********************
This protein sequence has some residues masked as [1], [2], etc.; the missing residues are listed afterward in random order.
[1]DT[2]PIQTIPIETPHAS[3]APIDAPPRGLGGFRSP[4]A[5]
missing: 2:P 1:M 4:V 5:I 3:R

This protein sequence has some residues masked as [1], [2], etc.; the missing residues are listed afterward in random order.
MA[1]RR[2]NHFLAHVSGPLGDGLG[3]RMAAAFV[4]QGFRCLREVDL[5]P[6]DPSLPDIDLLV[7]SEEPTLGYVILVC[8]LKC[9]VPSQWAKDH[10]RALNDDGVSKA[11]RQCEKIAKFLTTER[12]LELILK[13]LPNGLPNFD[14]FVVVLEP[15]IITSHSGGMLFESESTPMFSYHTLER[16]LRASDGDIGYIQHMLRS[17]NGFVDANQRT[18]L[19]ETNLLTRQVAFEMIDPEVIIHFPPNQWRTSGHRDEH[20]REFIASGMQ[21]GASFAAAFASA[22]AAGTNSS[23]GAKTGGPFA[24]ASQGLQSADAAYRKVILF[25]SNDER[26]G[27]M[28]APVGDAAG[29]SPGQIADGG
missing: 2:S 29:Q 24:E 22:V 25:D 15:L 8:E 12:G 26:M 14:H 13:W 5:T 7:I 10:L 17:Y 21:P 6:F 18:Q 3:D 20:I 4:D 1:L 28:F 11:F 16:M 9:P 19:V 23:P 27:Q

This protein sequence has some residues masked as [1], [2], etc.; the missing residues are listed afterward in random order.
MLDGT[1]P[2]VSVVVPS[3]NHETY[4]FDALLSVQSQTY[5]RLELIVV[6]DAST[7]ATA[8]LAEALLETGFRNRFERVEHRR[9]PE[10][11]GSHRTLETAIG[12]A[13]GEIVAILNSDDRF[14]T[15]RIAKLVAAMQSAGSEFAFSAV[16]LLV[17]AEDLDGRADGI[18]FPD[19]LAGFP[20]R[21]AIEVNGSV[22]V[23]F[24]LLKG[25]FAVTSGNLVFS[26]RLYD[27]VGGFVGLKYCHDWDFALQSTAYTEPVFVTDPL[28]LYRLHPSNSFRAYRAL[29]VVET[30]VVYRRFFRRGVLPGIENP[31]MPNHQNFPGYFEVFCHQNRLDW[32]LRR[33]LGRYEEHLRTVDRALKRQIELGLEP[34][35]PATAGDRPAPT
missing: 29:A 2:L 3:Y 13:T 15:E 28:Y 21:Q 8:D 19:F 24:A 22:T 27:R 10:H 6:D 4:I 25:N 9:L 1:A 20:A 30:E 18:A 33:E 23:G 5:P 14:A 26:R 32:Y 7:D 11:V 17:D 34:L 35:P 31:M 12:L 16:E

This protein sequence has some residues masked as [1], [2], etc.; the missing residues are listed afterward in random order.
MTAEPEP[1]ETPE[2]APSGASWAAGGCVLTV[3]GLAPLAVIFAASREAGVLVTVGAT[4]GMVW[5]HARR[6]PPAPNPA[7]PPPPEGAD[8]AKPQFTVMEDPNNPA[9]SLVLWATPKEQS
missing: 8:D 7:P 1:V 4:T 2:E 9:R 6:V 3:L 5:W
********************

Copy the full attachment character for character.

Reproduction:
This protein sequence has some residues masked as [1], [2], etc.; the missing residues are listed afterward in random order.
[1]DT[2]PIQTIPIETPHAS[3]APIDAPPRGLGGFRSP[4]A[5]
missing: 2:P 1:M 4:V 5:I 3:R

This protein sequence has some residues masked as [1], [2], etc.; the missing residues are listed afterward in random order.
MA[1]RR[2]NHFLAHVSGPLGDGLG[3]RMAAAFV[4]QGFRCLREVDL[5]P[6]DPSLPDIDLLV[7]SEEPTLGYVILVC[8]LKC[9]VPSQWAKDH[10]RALNDDGVSKA[11]RQCEKIAKFLTTER[12]LELILK[13]LPNGLPNFD[14]FVVVLEP[15]IITSHSGGMLFESESTPMFSYHTLER[16]LRASDGDIGYIQHMLRS[17]NGFVDANQRT[18]L[19]ETNLLTRQVAFEMIDPEVIIHFPPNQWRTSGHRDEH[20]REFIASGMQ[21]GASFAAAFASA[22]AAGTNSS[23]GAKTGGPFA[24]ASQGLQSADAAYRKVILF[25]SNDER[26]G[27]M[28]APVGDAAG[29]SPGQIADGG
missing: 2:S 29:Q 24:E 22:V 25:D 15:L 8:E 12:G 26:M 14:H 13:W 5:T 7:I 10:L 17:Y 21:P 6:F 18:Q 3:D 20:I 4:D 1:L 28:F 11:F 16:M 9:P 19:V 23:P 27:Q

This protein sequence has some residues masked as [1], [2], etc.; the missing residues are listed afterward in random order.
MLDGT[1]P[2]VSVVVPS[3]NHETY[4]FDALLSVQSQTY[5]RLELIVV[6]DAST[7]ATA[8]LAEALLETGFRNRFERVEHRR[9]PE[10][11]GSHRTLETAIG[12]A[13]GEIVAILNSDDRF[14]T[15]RIAKLVAAMQSAGSEFAFSAV[16]LLV[17]AEDLDGRADGI[18]FPD[19]LAGFP[20]R[21]AIEVNGSV[22]V[23]F[24]LLKG[25]FAVTSGNLVFS[26]RLYD[27]VGGFVGLKYCHDWDFALQSTAYTEPVFVTDPL[28]LYRLHPSNSFRAYRAL[29]VVET[30]VVYRRFFRRGVLPGIENP[31]MPNHQNFPGYFEVFCHQNRLDW[32]LRR[33]LGRYEEHLRTVDRALKRQIELGLEP[34][35]PATAGDRPAPT
missing: 29:A 2:L 3:Y 13:T 15:E 28:Y 21:Q 8:D 19:F 24:A 22:T 27:R 10:H 6:D 4:I 25:N 9:L 1:A 20:A 30:E 18:A 33:E 23:G 5:P 14:A 26:R 32:Y 7:D 11:V 17:D 34:L 35:P 31:M 12:L 16:E

This protein sequence has some residues masked as [1], [2], etc.; the missing residues are listed afterward in random order.
MTAEPEP[1]ETPE[2]APSGASWAAGGCVLTV[3]GLAPLAVIFAASREAGVLVTVGAT[4]GMVW[5]HARR[6]PPAPNPA[7]PPPPEGAD[8]AKPQFTVMEDPNNPA[9]SLVLWATPKEQS
missing: 8:D 7:P 1:V 4:T 2:E 9:R 6:V 3:L 5:W